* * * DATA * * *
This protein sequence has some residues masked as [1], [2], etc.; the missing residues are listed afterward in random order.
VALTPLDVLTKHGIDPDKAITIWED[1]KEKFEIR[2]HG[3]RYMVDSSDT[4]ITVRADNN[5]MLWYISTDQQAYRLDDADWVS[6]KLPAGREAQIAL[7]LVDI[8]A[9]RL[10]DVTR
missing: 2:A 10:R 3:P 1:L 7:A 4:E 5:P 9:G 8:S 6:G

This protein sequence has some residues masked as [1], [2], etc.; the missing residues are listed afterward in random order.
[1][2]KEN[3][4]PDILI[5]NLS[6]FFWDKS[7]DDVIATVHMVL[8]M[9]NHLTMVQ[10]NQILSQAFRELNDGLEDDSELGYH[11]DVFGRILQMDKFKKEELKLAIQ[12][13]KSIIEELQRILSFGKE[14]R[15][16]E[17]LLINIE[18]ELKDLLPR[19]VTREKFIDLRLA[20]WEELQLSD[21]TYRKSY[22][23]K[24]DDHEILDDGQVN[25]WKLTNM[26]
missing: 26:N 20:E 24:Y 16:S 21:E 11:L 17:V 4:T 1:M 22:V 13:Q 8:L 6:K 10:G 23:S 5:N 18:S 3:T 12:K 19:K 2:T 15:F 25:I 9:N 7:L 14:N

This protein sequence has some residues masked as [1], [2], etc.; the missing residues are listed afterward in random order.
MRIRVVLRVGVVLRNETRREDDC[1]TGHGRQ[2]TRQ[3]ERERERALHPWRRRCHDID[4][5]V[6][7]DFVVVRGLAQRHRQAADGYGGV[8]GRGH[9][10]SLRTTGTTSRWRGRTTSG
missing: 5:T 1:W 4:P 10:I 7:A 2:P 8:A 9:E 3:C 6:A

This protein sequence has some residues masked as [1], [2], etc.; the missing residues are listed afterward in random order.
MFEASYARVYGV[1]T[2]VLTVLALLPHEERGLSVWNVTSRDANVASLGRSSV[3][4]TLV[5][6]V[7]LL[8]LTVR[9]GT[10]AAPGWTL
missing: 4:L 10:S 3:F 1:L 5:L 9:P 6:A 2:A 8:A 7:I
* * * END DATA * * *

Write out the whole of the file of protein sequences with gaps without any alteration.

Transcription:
This protein sequence has some residues masked as [1], [2], etc.; the missing residues are listed afterward in random order.
VALTPLDVLTKHGIDPDKAITIWED[1]KEKFEIR[2]HG[3]RYMVDSSDT[4]ITVRADNN[5]MLWYISTDQQAYRLDDADWVS[6]KLPAGREAQIAL[7]LVDI[8]A[9]RL[10]DVTR
missing: 2:A 10:R 3:P 1:L 7:A 4:E 5:P 9:G 8:S 6:G

This protein sequence has some residues masked as [1], [2], etc.; the missing residues are listed afterward in random order.
[1][2]KEN[3][4]PDILI[5]NLS[6]FFWDKS[7]DDVIATVHMVL[8]M[9]NHLTMVQ[10]NQILSQAFRELNDGLEDDSELGYH[11]DVFGRILQMDKFKKEELKLAIQ[12][13]KSIIEELQRILSFGKE[14]R[15][16]E[17]LLINIE[18]ELKDLLPR[19]VTREKFIDLRLA[20]WEELQLSD[21]TYRKSY[22][23]K[24]DDHEILDDGQVN[25]WKLTNM[26]
missing: 26:N 20:E 24:Y 16:S 21:E 11:L 17:V 4:T 1:M 22:V 13:Q 8:L 6:K 10:G 23:S 5:N 18:S 3:T 12:K 19:K 2:T 15:F 25:I 9:N 7:L 14:N

This protein sequence has some residues masked as [1], [2], etc.; the missing residues are listed afterward in random order.
MRIRVVLRVGVVLRNETRREDDC[1]TGHGRQ[2]TRQ[3]ERERERALHPWRRRCHDID[4][5]V[6][7]DFVVVRGLAQRHRQAADGYGGV[8]GRGH[9][10]SLRTTGTTSRWRGRTTSG
missing: 5:T 1:W 4:P 10:I 7:A 2:P 8:A 9:E 3:C 6:A

This protein sequence has some residues masked as [1], [2], etc.; the missing residues are listed afterward in random order.
MFEASYARVYGV[1]T[2]VLTVLALLPHEERGLSVWNVTSRDANVASLGRSSV[3][4]TLV[5][6]V[7]LL[8]LTVR[9]GT[10]AAPGWTL
missing: 4:L 10:S 3:F 1:L 5:L 9:P 6:A 2:A 8:A 7:I